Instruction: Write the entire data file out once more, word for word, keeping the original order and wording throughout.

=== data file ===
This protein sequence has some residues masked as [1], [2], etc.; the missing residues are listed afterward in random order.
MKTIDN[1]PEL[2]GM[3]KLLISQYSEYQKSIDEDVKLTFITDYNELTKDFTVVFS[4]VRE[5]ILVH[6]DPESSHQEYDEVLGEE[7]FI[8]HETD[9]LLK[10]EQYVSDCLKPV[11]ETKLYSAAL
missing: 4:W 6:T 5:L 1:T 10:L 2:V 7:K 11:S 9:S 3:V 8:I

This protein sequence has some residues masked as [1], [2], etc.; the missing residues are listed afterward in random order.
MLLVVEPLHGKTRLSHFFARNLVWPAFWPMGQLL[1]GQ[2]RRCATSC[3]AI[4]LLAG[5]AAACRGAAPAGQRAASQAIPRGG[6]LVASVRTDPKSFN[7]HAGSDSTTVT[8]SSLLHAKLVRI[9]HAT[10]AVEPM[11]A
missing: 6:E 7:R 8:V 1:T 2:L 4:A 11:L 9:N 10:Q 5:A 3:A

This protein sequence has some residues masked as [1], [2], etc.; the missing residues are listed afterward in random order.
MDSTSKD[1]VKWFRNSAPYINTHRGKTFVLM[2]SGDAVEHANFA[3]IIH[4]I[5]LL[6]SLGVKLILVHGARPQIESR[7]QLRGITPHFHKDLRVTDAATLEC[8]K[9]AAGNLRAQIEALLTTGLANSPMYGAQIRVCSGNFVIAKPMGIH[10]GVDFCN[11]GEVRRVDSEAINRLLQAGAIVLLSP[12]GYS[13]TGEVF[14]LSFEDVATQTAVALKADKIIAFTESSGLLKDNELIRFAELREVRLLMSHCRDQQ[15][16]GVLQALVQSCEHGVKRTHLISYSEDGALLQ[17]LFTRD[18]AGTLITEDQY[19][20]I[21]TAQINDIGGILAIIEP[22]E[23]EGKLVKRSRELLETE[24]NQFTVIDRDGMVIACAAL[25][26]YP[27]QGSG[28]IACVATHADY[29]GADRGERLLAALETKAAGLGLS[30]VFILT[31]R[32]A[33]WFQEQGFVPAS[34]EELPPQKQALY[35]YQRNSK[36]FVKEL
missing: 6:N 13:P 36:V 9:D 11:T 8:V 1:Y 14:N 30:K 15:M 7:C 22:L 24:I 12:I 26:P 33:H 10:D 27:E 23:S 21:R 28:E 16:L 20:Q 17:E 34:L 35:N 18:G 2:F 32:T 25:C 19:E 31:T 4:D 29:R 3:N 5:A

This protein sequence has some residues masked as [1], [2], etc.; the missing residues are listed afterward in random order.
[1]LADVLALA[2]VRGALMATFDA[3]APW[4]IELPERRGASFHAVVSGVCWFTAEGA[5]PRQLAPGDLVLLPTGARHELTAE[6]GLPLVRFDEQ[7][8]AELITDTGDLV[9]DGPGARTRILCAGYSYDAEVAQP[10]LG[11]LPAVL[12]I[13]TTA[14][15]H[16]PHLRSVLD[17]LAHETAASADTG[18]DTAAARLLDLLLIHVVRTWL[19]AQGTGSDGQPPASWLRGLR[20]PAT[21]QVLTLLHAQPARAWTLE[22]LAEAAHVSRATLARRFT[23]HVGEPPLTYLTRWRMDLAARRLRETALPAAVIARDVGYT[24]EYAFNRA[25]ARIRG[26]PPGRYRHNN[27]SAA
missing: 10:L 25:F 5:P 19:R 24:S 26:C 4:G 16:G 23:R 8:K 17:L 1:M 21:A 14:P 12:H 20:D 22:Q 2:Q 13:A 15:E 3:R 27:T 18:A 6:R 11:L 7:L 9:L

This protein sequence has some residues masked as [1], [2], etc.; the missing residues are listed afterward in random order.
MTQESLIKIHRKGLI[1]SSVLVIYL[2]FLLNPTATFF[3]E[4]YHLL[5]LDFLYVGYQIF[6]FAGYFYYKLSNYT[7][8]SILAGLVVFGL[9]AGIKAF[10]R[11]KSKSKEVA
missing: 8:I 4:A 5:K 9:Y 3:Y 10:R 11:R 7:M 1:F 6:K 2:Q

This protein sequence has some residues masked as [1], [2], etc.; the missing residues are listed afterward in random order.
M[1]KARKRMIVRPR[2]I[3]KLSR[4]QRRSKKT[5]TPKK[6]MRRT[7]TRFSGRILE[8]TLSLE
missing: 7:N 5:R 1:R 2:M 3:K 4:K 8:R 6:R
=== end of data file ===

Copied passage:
This protein sequence has some residues masked as [1], [2], etc.; the missing residues are listed afterward in random order.
MKTIDN[1]PEL[2]GM[3]KLLISQYSEYQKSIDEDVKLTFITDYNELTKDFTVVFS[4]VRE[5]ILVH[6]DPESSHQEYDEVLGEE[7]FI[8]HETD[9]LLK[10]EQYVSDCLKPV[11]ETKLYSAAL
missing: 4:W 6:T 5:L 1:T 10:L 2:V 7:K 11:S 9:S 3:V 8:I

This protein sequence has some residues masked as [1], [2], etc.; the missing residues are listed afterward in random order.
MLLVVEPLHGKTRLSHFFARNLVWPAFWPMGQLL[1]GQ[2]RRCATSC[3]AI[4]LLAG[5]AAACRGAAPAGQRAASQAIPRGG[6]LVASVRTDPKSFN[7]HAGSDSTTVT[8]SSLLHAKLVRI[9]HAT[10]AVEPM[11]A
missing: 6:E 7:R 8:V 1:T 2:L 4:A 11:L 9:N 10:Q 5:A 3:A

This protein sequence has some residues masked as [1], [2], etc.; the missing residues are listed afterward in random order.
MDSTSKD[1]VKWFRNSAPYINTHRGKTFVLM[2]SGDAVEHANFA[3]IIH[4]I[5]LL[6]SLGVKLILVHGARPQIESR[7]QLRGITPHFHKDLRVTDAATLEC[8]K[9]AAGNLRAQIEALLTTGLANSPMYGAQIRVCSGNFVIAKPMGIH[10]GVDFCN[11]GEVRRVDSEAINRLLQAGAIVLLSP[12]GYS[13]TGEVF[14]LSFEDVATQTAVALKADKIIAFTESSGLLKDNELIRFAELREVRLLMSHCRDQQ[15][16]GVLQALVQSCEHGVKRTHLISYSEDGALLQ[17]LFTRD[18]AGTLITEDQY[19][20]I[21]TAQINDIGGILAIIEP[22]E[23]EGKLVKRSRELLETE[24]NQFTVIDRDGMVIACAAL[25][26]YP[27]QGSG[28]IACVATHADY[29]GADRGERLLAALETKAAGLGLS[30]VFILT[31]R[32]A[33]WFQEQGFVPAS[34]EELPPQKQALY[35]YQRNSK[36]FVKEL
missing: 6:N 13:P 36:V 9:D 11:T 8:V 1:Y 14:N 30:K 15:M 7:C 22:L 24:I 12:I 26:P 33:H 10:D 27:E 23:S 21:R 28:E 16:L 20:Q 17:E 34:L 35:N 18:G 2:F 32:T 25:C 19:E 31:T 4:D 29:R 3:N 5:A

This protein sequence has some residues masked as [1], [2], etc.; the missing residues are listed afterward in random order.
[1]LADVLALA[2]VRGALMATFDA[3]APW[4]IELPERRGASFHAVVSGVCWFTAEGA[5]PRQLAPGDLVLLPTGARHELTAE[6]GLPLVRFDEQ[7][8]AELITDTGDLV[9]DGPGARTRILCAGYSYDAEVAQP[10]LG[11]LPAVL[12]I[13]TTA[14][15]H[16]PHLRSVLD[17]LAHETAASADTG[18]DTAAARLLDLLLIHVVRTWL[19]AQGTGSDGQPPASWLRGLR[20]PAT[21]QVLTLLHAQPARAWTLE[22]LAEAAHVSRATLARRFT[23]HVGEPPLTYLTRWRMDLAARRLRETALPAAVIARDVGYT[24]EYAFNRA[25]ARIRG[26]PPGRYRHNN[27]SAA
missing: 10:L 25:F 5:P 19:R 24:S 26:C 4:G 16:G 23:R 8:K 17:L 1:M 21:A 14:P 12:H 20:D 22:Q 2:Q 13:A 15:E 3:R 27:T 18:A 6:R 11:L 7:L 9:L

This protein sequence has some residues masked as [1], [2], etc.; the missing residues are listed afterward in random order.
MTQESLIKIHRKGLI[1]SSVLVIYL[2]FLLNPTATFF[3]E[4]YHLL[5]LDFLYVGYQIF[6]FAGYFYYKLSNYT[7][8]SILAGLVVFGL[9]AGIKAF[10]R[11]KSKSKEVA
missing: 8:I 4:A 5:K 9:Y 3:Y 10:R 11:R 7:M 1:F 6:K 2:Q

This protein sequence has some residues masked as [1], [2], etc.; the missing residues are listed afterward in random order.
M[1]KARKRMIVRPR[2]I[3]KLSR[4]QRRSKKT[5]TPKK[6]MRRT[7]TRFSGRILE[8]TLSLE
missing: 7:N 5:R 1:R 2:M 3:K 4:K 8:R 6:R